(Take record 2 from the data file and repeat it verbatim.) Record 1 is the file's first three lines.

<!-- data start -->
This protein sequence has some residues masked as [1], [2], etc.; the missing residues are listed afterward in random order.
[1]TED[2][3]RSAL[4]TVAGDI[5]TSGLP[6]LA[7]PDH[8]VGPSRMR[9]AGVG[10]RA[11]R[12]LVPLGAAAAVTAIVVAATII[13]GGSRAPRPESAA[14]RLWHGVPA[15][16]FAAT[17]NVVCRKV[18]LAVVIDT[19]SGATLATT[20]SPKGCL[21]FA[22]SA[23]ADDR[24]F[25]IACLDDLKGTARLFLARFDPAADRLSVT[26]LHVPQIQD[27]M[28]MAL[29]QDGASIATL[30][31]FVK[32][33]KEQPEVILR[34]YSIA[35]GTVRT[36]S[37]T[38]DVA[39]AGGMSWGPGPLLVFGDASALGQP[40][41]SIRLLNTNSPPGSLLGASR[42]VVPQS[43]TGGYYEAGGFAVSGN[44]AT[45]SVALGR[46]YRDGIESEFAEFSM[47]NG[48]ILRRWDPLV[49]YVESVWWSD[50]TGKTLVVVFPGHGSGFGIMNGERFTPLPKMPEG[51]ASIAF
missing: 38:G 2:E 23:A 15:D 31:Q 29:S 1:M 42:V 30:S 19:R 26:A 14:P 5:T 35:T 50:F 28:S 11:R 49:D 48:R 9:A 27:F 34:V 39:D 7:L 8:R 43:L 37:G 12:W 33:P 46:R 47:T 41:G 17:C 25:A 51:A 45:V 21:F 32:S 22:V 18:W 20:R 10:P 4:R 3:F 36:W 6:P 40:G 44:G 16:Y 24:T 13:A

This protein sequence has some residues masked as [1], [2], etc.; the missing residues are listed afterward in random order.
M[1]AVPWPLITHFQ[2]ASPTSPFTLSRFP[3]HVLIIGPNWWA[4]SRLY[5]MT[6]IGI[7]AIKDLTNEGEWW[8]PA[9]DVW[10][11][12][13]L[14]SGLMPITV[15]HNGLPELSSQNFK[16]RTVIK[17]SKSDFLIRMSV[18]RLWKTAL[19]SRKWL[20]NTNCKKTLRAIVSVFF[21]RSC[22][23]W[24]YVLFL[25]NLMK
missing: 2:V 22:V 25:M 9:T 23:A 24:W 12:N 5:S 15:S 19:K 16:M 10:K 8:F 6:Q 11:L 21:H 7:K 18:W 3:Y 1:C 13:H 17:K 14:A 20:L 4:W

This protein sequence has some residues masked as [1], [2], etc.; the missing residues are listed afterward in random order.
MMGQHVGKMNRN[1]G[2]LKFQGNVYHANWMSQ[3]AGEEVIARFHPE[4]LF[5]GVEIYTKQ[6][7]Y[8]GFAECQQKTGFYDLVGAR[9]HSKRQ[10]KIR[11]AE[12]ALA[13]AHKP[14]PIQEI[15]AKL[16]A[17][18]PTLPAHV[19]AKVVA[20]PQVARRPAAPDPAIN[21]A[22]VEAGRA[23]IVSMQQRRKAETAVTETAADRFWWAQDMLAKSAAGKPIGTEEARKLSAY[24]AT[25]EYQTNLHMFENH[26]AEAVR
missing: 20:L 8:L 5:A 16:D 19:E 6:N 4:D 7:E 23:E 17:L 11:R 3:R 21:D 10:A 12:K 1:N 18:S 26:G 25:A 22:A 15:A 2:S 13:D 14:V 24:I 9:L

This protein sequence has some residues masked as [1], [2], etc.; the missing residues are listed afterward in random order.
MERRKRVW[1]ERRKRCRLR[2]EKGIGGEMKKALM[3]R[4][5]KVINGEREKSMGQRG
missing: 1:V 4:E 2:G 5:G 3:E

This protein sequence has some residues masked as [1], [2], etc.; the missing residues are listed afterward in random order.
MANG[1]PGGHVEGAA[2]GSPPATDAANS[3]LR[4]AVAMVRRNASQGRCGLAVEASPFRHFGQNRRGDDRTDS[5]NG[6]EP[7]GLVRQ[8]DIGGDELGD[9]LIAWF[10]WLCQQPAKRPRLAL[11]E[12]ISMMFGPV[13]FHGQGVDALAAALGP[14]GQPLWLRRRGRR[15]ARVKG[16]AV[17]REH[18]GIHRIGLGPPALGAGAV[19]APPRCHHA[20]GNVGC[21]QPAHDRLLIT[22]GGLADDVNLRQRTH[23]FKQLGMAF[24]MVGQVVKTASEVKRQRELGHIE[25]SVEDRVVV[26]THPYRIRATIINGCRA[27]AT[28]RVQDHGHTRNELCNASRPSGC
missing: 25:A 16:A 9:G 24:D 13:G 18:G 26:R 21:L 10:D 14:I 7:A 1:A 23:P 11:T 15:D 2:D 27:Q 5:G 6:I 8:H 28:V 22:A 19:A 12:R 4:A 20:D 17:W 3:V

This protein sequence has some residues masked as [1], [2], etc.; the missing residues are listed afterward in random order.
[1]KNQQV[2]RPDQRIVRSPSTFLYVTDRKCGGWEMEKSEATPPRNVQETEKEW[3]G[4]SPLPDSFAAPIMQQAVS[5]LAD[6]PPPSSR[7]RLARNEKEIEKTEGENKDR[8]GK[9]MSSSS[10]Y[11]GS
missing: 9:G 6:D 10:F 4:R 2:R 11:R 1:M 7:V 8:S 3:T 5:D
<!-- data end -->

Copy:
This protein sequence has some residues masked as [1], [2], etc.; the missing residues are listed afterward in random order.
M[1]AVPWPLITHFQ[2]ASPTSPFTLSRFP[3]HVLIIGPNWWA[4]SRLY[5]MT[6]IGI[7]AIKDLTNEGEWW[8]PA[9]DVW[10][11][12][13]L[14]SGLMPITV[15]HNGLPELSSQNFK[16]RTVIK[17]SKSDFLIRMSV[18]RLWKTAL[19]SRKWL[20]NTNCKKTLRAIVSVFF[21]RSC[22][23]W[24]YVLFL[25]NLMK
missing: 2:V 22:V 25:M 9:T 23:A 24:W 12:N 5:S 15:S 19:K 16:M 10:K 8:F 6:Q 11:L 21:H 7:K 18:W 3:Y 1:C 13:H 17:K 14:A 20:L 4:W